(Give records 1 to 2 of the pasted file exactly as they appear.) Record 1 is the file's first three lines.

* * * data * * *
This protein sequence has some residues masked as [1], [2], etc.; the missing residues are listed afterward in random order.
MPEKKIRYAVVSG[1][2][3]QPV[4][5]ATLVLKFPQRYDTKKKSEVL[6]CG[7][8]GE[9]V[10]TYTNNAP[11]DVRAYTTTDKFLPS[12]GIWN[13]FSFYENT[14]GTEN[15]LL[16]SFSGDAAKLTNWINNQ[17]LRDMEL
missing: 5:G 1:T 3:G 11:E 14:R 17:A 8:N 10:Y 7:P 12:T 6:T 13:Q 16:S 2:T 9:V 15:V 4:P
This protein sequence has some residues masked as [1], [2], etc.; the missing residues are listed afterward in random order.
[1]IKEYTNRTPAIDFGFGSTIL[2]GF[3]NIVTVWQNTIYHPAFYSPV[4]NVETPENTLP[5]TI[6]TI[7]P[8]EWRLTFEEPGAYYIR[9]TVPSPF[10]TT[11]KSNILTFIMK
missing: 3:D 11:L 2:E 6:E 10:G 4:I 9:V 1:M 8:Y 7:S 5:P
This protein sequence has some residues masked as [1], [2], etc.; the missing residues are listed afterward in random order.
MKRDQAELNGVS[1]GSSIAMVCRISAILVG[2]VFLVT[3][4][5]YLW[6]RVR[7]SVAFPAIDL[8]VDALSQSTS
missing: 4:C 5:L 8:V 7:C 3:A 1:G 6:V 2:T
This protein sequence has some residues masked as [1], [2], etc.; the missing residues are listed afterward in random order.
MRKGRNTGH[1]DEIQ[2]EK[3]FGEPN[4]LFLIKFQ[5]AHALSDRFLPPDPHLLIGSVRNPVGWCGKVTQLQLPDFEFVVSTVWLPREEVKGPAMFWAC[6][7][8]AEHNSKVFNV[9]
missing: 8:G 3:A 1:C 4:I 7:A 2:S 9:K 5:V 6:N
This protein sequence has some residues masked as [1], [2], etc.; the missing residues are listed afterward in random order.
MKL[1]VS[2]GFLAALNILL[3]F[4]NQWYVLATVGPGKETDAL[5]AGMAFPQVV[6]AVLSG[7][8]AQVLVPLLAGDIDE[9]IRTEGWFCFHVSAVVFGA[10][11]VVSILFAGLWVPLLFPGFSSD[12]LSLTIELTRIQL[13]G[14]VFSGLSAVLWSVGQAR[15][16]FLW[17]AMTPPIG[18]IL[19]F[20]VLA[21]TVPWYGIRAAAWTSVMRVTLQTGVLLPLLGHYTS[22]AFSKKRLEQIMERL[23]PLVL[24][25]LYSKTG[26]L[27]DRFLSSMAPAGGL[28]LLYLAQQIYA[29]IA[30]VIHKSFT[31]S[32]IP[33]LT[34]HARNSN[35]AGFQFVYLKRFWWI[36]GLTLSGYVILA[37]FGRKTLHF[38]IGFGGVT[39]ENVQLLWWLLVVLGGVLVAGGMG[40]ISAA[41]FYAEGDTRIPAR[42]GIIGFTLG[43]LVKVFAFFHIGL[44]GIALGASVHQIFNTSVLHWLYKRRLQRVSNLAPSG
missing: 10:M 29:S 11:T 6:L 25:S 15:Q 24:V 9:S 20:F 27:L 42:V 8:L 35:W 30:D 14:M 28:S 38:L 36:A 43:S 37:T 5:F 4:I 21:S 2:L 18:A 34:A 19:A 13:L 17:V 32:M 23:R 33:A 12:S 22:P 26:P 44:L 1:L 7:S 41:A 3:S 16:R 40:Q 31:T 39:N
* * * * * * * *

This protein sequence has some residues masked as [1], [2], etc.; the missing residues are listed afterward in random order.
MPEKKIRYAVVSG[1][2][3]QPV[4][5]ATLVLKFPQRYDTKKKSEVL[6]CG[7][8]GE[9]V[10]TYTNNAP[11]DVRAYTTTDKFLPS[12]GIWN[13]FSFYENT[14]GTEN[15]LL[16]SFSGDAAKLTNWINNQ[17]LRDMEL
missing: 5:G 1:T 3:G 11:E 14:R 17:A 8:N 10:Y 7:P 12:T 6:T 13:Q 16:S 2:T 9:V 15:V 4:P
This protein sequence has some residues masked as [1], [2], etc.; the missing residues are listed afterward in random order.
[1]IKEYTNRTPAIDFGFGSTIL[2]GF[3]NIVTVWQNTIYHPAFYSPV[4]NVETPENTLP[5]TI[6]TI[7]P[8]EWRLTFEEPGAYYIR[9]TVPSPF[10]TT[11]KSNILTFIMK
missing: 3:D 11:L 2:E 6:E 10:G 4:I 9:V 1:M 8:Y 7:S 5:P